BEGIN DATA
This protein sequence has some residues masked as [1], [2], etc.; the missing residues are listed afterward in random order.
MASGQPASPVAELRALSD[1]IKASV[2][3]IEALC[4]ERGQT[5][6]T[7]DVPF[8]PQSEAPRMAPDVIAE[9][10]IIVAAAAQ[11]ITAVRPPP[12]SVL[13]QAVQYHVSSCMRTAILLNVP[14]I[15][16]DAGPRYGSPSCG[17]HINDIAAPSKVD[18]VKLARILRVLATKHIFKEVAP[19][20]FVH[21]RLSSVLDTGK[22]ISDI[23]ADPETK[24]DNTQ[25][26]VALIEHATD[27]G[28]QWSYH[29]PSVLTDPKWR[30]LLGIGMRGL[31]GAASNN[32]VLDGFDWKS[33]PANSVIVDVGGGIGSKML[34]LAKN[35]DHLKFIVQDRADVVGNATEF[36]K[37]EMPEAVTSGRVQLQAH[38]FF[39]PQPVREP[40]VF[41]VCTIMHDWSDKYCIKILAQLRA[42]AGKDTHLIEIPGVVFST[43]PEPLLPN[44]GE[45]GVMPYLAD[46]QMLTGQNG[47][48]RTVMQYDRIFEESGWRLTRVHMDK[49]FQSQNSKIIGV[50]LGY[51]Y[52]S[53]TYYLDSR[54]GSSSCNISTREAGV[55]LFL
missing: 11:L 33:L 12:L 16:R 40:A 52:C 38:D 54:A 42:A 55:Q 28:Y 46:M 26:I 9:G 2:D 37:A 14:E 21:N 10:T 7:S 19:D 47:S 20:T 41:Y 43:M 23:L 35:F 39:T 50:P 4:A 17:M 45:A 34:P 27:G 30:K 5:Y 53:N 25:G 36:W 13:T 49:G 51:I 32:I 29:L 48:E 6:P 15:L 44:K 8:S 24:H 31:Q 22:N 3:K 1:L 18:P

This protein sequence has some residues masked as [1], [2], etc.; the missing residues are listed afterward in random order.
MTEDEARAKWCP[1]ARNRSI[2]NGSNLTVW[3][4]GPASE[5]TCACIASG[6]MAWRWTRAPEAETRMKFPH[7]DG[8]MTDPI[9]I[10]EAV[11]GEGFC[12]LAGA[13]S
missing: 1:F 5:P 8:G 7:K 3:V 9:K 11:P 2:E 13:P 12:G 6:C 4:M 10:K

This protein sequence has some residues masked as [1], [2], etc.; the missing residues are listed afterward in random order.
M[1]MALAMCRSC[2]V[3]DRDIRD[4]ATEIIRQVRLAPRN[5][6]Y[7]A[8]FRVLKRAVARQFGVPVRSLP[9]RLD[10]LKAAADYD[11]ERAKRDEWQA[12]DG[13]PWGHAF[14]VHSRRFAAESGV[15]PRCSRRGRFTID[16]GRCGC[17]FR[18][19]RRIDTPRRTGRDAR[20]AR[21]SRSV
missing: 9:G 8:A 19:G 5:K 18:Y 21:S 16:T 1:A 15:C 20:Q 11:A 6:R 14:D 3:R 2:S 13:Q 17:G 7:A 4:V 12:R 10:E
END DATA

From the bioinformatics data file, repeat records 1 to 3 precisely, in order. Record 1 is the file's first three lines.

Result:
This protein sequence has some residues masked as [1], [2], etc.; the missing residues are listed afterward in random order.
MASGQPASPVAELRALSD[1]IKASV[2][3]IEALC[4]ERGQT[5][6]T[7]DVPF[8]PQSEAPRMAPDVIAE[9][10]IIVAAAAQ[11]ITAVRPPP[12]SVL[13]QAVQYHVSSCMRTAILLNVP[14]I[15][16]DAGPRYGSPSCG[17]HINDIAAPSKVD[18]VKLARILRVLATKHIFKEVAP[19][20]FVH[21]RLSSVLDTGK[22]ISDI[23]ADPETK[24]DNTQ[25][26]VALIEHATD[27]G[28]QWSYH[29]PSVLTDPKWR[30]LLGIGMRGL[31]GAASNN[32]VLDGFDWKS[33]PANSVIVDVGGGIGSKML[34]LAKN[35]DHLKFIVQDRADVVGNATEF[36]K[37]EMPEAVTSGRVQLQAH[38]FF[39]PQPVREP[40]VF[41]VCTIMHDWSDKYCIKILAQLRA[42]AGKDTHLIEIPGVVFST[43]PEPLLPN[44]GE[45]GVMPYLAD[46]QMLTGQNG[47][48]RTVMQYDRIFEESGWRLTRVHMDK[49]FQSQNSKIIGV[50]LGY[51]Y[52]S[53]TYYLDSR[54]GSSSCNISTREAGV[55]LFL
missing: 11:L 33:L 12:L 16:R 40:A 52:C 38:D 54:A 42:A 55:Q 28:Y 46:M 26:I 9:G 2:D 37:A 14:E 21:N 10:T 7:S 19:D 47:S 20:T 41:Y 43:M 23:L 35:F 39:T 50:P 4:A 17:M 45:A 34:P 27:G 30:K 5:Y 53:N 25:G 36:W 13:T 49:G 51:I 32:I 29:L 48:E 6:P 15:L 44:K 8:S 24:H 31:Q 22:N 3:K 1:L 18:P

This protein sequence has some residues masked as [1], [2], etc.; the missing residues are listed afterward in random order.
MTEDEARAKWCP[1]ARNRSI[2]NGSNLTVW[3][4]GPASE[5]TCACIASG[6]MAWRWTRAPEAETRMKFPH[7]DG[8]MTDPI[9]I[10]EAV[11]GEGFC[12]LAGA[13]S
missing: 1:F 5:P 8:G 7:K 3:V 9:K 11:P 2:E 13:P 12:G 6:C 4:M 10:K

This protein sequence has some residues masked as [1], [2], etc.; the missing residues are listed afterward in random order.
M[1]MALAMCRSC[2]V[3]DRDIRD[4]ATEIIRQVRLAPRN[5][6]Y[7]A[8]FRVLKRAVARQFGVPVRSLP[9]RLD[10]LKAAADYD[11]ERAKRDEWQA[12]DG[13]PWGHAF[14]VHSRRFAAESGV[15]PRCSRRGRFTID[16]GRCGC[17]FR[18][19]RRIDTPRRTGRDAR[20]AR[21]SRSV
missing: 9:G 8:A 19:G 5:K 18:Y 21:S 16:T 1:A 15:C 20:Q 11:A 6:R 14:D 3:R 2:S 13:Q 17:G 7:A 4:V 12:R 10:E